- Loved the Google “100 Billion Words” spot. Grounded in the amazing technology of the brand, it’s an understated, well-played inspirational message about the daily, inherent goodness in us all.
- Several of the ads that played better in long-format on youtube (Doritos and Expensify) suffered greatly when cut down to :30. They basically had to cut out the majority of the fun.
- Per usual, there were loads of celebrities, and in many cases their presence added no meaningful value to the idea. They were just chucked into the spots for glitz factor
- I’m not a Game of Thrones watcher but that spot to me is the one ad that stands out. They took a chance by hijacking a well-trod campaign in an attention-getting way. Even though I don’t watch the show, I got it and was like “Oh, that was cool.” Also nice that two agencies were able to collaborate on the idea, the shoot and the edit. That can always get tricky.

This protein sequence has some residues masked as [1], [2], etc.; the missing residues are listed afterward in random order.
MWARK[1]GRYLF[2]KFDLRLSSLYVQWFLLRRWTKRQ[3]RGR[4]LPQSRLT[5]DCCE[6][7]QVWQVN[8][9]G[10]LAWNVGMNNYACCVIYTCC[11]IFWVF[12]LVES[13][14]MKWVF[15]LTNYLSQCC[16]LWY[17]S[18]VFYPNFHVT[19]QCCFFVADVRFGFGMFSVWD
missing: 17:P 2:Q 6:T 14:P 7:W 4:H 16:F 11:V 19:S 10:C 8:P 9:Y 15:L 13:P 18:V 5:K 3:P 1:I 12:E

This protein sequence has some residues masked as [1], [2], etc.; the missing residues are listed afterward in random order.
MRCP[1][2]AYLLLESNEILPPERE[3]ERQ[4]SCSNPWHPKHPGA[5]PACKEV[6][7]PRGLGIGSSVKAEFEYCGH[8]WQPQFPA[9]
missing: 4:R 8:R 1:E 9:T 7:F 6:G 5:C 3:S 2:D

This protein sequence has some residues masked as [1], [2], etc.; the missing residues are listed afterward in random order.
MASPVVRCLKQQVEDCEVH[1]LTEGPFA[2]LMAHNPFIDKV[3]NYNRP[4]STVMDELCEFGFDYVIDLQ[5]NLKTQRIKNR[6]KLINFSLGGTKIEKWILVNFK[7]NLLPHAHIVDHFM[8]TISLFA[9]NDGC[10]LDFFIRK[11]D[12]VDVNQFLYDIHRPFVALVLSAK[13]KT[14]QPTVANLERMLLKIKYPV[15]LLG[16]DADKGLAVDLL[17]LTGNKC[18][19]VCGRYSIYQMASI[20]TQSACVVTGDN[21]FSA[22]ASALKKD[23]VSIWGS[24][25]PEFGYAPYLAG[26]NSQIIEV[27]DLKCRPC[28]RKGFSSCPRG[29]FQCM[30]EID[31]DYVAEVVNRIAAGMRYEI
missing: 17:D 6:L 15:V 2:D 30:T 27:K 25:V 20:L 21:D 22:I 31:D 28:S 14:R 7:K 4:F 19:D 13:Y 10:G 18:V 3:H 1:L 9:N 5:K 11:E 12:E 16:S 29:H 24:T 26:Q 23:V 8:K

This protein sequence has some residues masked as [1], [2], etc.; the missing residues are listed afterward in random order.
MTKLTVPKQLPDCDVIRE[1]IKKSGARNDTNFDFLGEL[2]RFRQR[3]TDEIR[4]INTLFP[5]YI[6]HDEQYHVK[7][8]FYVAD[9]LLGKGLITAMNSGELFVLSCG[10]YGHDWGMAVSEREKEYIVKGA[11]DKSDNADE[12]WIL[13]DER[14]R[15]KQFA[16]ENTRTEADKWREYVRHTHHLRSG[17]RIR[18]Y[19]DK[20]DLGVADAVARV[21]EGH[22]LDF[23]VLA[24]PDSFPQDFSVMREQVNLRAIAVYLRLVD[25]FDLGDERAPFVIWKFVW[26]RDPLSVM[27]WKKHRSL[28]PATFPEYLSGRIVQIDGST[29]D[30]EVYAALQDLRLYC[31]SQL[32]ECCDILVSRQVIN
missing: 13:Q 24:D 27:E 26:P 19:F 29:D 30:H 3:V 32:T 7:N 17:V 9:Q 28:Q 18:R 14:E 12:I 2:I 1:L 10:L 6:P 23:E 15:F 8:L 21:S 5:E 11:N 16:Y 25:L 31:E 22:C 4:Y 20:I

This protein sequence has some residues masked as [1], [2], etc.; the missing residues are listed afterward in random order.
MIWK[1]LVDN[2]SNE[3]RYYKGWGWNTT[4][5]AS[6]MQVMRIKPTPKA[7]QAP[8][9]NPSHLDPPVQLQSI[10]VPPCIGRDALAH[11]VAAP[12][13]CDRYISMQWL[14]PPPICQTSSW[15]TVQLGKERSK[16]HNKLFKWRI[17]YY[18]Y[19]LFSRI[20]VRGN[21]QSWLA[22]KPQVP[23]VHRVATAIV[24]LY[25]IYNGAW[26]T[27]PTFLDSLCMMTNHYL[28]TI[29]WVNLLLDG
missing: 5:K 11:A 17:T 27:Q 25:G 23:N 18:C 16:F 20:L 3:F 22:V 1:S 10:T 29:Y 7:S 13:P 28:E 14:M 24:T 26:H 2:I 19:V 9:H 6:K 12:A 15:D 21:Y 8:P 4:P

- It’s a sticky time for brands—one false step and you’re a victim of twittosphere’s wrath— which means brands need to step extra lightly. That being the case, Mercedes-Benz’s choice to create a Super Bowl spot about a man who says the word and fixes all the worlds ails, seemed tonally off given the year we’ve had. Though well-done and paid-off by the fact that the car does in fact do as you tell it to, the reality of an all-powerful, handsome, white male protagonist misses the mark.
- While Bud Light’s campaign was beautifully executed and upped the effort from a production standpoint, I was disappointed that they were so heavy-handed with the strategy. Ironically, the net result were spots that felt watered down and lacked the viral/memorable aspect of Bud Light’s previous Super Bowl spots like “Dilly, Dilly” and “Wassup.”
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